Albert Einstein once observed that the advent of nuclear weapons had changed everything except our modes of thinking. If even so dramatic a development as the nuclear revolution has taken a long time to be fully understood, how much longer has it usually taken to understand the implications of the more subtle, intangible historical changes taking place around us.
The international order at the end of this century is certain to be far different from the pattern of world politics when the century began. The distribution of power and the dynamics of international relations have undergone a continuous transformation, driven by many factors—technology, economic and social changes, and the often-underestimated force of ideas. This process goes on; history never stops. As we head toward the 21st century, Einstein’s observation takes on new relevance: our ways of thinking must adapt to new realities; it is imperative that we grasp the new trends and understand their implications.
The United States of America is not just an onlooker, however. We are participants and we are engaged. America is again in a position to have a major influence over the direction of events—and the traditional goals and values of the American people have not changed. We have a duty to help shape the trends, as they evolve, in accordance with our ideals and interests, to help construct a new pattern of international stability that will ensure peace, prosperity and freedom for coming generations.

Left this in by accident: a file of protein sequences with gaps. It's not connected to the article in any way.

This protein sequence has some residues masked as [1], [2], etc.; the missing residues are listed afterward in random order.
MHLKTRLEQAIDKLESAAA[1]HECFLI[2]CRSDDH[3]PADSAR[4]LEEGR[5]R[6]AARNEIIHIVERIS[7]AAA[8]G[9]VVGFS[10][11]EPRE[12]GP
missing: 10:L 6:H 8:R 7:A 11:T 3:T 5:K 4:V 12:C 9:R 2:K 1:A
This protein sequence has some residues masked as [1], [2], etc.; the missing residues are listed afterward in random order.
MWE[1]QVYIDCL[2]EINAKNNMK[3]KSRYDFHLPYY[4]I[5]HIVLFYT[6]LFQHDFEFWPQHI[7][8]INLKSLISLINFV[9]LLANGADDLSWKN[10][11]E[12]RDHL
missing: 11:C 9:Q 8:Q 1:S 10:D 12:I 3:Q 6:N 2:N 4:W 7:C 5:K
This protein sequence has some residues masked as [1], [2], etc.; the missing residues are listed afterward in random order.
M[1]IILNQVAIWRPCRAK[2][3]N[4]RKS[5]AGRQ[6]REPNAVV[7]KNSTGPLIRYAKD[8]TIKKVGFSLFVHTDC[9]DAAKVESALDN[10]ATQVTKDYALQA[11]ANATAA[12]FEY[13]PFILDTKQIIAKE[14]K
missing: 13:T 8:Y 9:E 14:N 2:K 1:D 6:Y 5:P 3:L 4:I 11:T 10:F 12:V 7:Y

What are the forces of change? What new "modes of thinking" are required? And what are the possible elements of a new and more secure international system?
The U.S.-Soviet relationship, for better or worse, remains a crucial determinant of the prospects for world peace, even though the political predominance of the two superpowers is less than it was a few decades ago. How to manage this relationship as conditions change remains a major conceptual challenge for the United States.
So long as the Soviet system is